“Jerry Lee closed the show. He was walking out the back door and Willie said, ‘Grab him. He’s trying to leave and we gotta do “On the Road Again” as a group sing.’ I ran over and said, ‘Willie wants you to come back and do the encore.’ And he said, ‘That was the effing encore!’ and left,” Keith recalls with a laugh.

Womack followed Keith’s performance and shared Lewis’ “What’s Made Milwaukee Famous” and “She Even Woke Me Up to Say Goodbye.” Kristofferson, who had been seated near Lewis in the audience, took the stage and delivered a charismatic performance of “Mean Old Man” with Mickey Raphael wailing on the harmonica that drew a standing ovation.

Next up, Payne took the stage to sing “Who Will the Next Fool Be,” punctuated by a great guitar solo from Kenny Greenberg, and followed with “Hang Up My Rock and Roll Shoes,” which earned a standing ovation. Stapleton and the McCrary Sisters delivered a soulful version of the gospel classic “Where He Leads Me I Will Follow,” which brought the crowd to its feet.

Keith Richards appeared via video to say a few words and express his regret that commitments with the Rolling Stones prevented him from being there.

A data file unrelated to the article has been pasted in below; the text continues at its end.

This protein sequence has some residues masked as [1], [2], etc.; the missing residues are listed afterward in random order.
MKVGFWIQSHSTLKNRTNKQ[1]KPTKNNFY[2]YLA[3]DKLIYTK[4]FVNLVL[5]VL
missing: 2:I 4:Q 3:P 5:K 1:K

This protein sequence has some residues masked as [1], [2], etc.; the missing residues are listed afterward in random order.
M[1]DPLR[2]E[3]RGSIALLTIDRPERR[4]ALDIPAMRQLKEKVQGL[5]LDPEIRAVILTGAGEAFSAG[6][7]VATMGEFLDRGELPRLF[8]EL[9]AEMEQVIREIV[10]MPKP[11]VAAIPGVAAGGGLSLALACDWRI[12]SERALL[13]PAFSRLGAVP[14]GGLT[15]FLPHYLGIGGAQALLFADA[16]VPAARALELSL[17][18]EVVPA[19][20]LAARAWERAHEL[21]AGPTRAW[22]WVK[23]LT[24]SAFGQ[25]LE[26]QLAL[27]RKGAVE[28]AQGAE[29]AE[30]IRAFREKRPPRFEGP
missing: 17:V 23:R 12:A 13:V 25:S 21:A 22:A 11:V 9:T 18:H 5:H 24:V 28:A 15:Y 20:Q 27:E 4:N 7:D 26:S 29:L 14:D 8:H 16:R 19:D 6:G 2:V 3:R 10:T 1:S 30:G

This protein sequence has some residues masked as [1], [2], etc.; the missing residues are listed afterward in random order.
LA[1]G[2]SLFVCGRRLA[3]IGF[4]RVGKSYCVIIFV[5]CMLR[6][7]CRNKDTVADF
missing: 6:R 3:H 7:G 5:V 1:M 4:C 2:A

As the evening drew to a close, Lewis rose from his seat in the audience to take his place behind the piano. As he led the all-star cast in “Whole Lotta Shakin,’” the icon seemed much younger than his 81 years. He thoroughly enjoyed the evening, telling the crowd, “That was some of the best music I ever heard in my life.”

It was a night that was a long time in the making. “We started about two years ago,” Skyville Live creator Wally Wilson told Billboard. “My agent, Blake McDaniel at CAA, and I started cooking on this idea. At first we were going to do something at Bridgestone [Arena], but it didn't seem right. It didn't seem intimate enough, and we looked at doing something at the Fox Theater in Atlanta and the MGM Theater in Las Vegas. And it didn't seem very Jerry Lee like, so I finally said, ‘Let’s bring him home and bring everybody to Jerry Lee.’ Then George Strait said he wanted to do it, and here we went.”

Wilson says they wanted to give Lewis’ Music City supporters a chance to honor his legacy. “We decided to make it more Nashville friendly,” he says. “At first we were going to put Green Day on it and make it real rock, but we thought Jerry Lee Lewis needs to be honored by Nashville.”

In addition to the musical tribute, Lewis was also honored by Nashville Mayor Megan Barry and Berry Hill Mayor Beth Sartain, who proclaimed Aug. 24 Jerry Lee Lewis Day. Lewis was also honored with the street in front of the venue being renamed for the day in his honor. Westwood Drive was changed to “Jerry Lee Lewis Lane,” and Inverness Avenue to “Skyville Live Drive.” For one night, the tiny streets became the intersection of country and rock and roll history.